Dialogue for Venezuela resumed in Mexico

The Venezuelan government and opposition sought to advance on Friday night in Mexico in an agreement that would allow the lifting of sanctions on the country by the United States and the European Union and guarantee free and transparent elections, according to the claims of both parties, in the continuity of the dialogue that began in mid-August and that has already allowed the signing of a primary understanding. The talks will last until Monday, and, as in previous meetings, they will be behind closed doors and without press.

The novelty of these conversations is that they take place just days after almost the entire opposition arch announced its participation in the elections of governors and mayors next November, under the refloated seal of the Democratic Unity Table (MUD), after two elections boycotted on the grounds that acceptable conditions did not exist. With the mediation of Norway and the host country as facilitator, the two delegations have very specific objectives.

The Government wants the international sanctions to be lifted, which cut off the chances of financing the Executive Branch and which mean that, for example, the country has gold withheld in London. “We come with deep expectations. We have received the instruction of President Nicolás Maduro that we make an emphasis on returning the economic guarantees that have been stolen from the Venezuelan people, “said the head of the National Assembly (AN, Parliament) and the Chavista delegation, Jorge Rodríguez, in statements to state television VTV. “It is very auspicious that, at this time, they have decided to participate in the elections of mayors and governors on November 21 and hopefully that position will be maintained. It is reassuring for Venezuelans that those who promoted violence, invasions and actions against the tranquility of the people Now go back to what the Constitution establishes as rights for all, “he commented.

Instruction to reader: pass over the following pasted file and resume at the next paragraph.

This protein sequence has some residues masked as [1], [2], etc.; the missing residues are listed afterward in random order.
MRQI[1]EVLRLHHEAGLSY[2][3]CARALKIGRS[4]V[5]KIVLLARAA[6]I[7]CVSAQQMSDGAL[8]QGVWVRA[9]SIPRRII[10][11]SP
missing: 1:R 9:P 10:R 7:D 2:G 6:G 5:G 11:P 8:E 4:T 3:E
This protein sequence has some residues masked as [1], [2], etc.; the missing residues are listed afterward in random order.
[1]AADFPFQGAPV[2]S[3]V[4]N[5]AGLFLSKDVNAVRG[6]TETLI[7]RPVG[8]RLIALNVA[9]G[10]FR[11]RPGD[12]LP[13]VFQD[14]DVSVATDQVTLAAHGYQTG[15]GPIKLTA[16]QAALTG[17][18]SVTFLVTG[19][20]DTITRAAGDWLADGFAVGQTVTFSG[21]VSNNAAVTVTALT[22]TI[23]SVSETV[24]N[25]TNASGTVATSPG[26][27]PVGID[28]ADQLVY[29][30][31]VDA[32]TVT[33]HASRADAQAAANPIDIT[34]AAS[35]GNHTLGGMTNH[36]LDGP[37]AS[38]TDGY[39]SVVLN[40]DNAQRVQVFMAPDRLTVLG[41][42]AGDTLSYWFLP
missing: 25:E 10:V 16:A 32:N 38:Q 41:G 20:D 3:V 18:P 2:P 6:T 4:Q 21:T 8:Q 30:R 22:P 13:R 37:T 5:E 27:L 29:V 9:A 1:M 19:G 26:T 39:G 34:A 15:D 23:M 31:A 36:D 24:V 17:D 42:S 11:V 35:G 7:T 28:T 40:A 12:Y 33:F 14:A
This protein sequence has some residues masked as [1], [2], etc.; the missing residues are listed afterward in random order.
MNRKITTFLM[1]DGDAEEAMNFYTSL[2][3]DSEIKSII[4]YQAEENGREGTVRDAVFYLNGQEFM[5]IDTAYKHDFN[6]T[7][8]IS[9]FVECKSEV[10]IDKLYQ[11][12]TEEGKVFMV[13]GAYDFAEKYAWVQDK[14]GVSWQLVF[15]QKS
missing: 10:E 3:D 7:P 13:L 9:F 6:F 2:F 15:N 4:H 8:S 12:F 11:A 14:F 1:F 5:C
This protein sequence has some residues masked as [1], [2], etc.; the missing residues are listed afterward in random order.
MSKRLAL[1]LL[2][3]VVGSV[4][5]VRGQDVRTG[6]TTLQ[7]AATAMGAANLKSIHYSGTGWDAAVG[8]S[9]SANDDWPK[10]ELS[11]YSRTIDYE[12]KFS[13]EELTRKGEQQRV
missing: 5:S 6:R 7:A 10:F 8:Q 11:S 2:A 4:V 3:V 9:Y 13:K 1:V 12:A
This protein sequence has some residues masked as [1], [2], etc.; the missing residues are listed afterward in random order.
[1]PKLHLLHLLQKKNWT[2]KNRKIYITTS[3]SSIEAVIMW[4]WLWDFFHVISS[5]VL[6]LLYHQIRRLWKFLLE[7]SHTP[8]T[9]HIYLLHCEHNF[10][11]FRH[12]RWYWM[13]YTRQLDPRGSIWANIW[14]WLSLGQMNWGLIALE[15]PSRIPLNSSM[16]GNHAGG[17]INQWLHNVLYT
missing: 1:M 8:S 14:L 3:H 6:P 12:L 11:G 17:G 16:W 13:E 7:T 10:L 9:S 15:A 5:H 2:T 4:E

The opposition seeks a clear electoral schedule and guarantees of cleanliness in the process. The opposition leader whom the United States and part of the region recognize as interim president, Juan Guaidó, explained that the goal of the dialogue is to achieve “an agreement that solves the conflict through a free and fair presidential and parliamentary election, with guarantees,” As he expressed in a video broadcast on his social networks, “Today there are no conditions for a free and fair electoral process in Venezuela” and therefore the presence of their representatives in Mexico, “fighting to achieve those conditions,” he said.

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Washington, Ottawa and Brussels were open to reviewing their sanctions policy if Maduro facilitates “significant progress” in the dialogue. Through its spokesman Ned Price, the US State Department greeted the beginning of the negotiations in a message on Twitter and expressed its desire for the peaceful “restoration of democracy” in Venezuela. “We hope that this process lays the foundations for the democratic exit that Venezuelans deserve,” Price stressed. That concept should be translated into political rights, electoral guarantees, freedom of movement for the opposition, and a timetable for observable elections.

According to the Colombian newspaper TimeUnlike the first meeting, where the tensions arose due to the recognition of the parties and the acceptance of some actors such as Carlos Vecchio, Guaidó’s representative in the United States, this time the confrontation could be more complex due to the request of presidential elections in exchange for the lifting of sanctions. “Sanctions lifted or nothing,” Maduro said on August 17.

The opposition Freddy Guevara would have been released by the Maduro regime on the condition that he participate in this dialogue and replace Vecchio. Guevara has not confirmed it, but has shown willingness to participate and even asked to put aside the “pride” between both parties to reach an “agreement” that allows coexistence in the country. With the dispute over the presence of Vecchio, the nexus between the United States and Guaidó, the refusal of the Maduro delegation that any actor participating in the interim government be in the dialogue is evident. For this reason, Tomás Guanipa, secretary general of the Primero Justicia party, resigned as the representative of the interim office in Colombia.

The dialogue process follows the failed talks between Barbados, in 2019, and the Dominican Republic, in 2018. This second phase occurs after the first talks from August 13 to 15 in Mexico, where both sectors signed a memorandum of understanding to define a common agenda.


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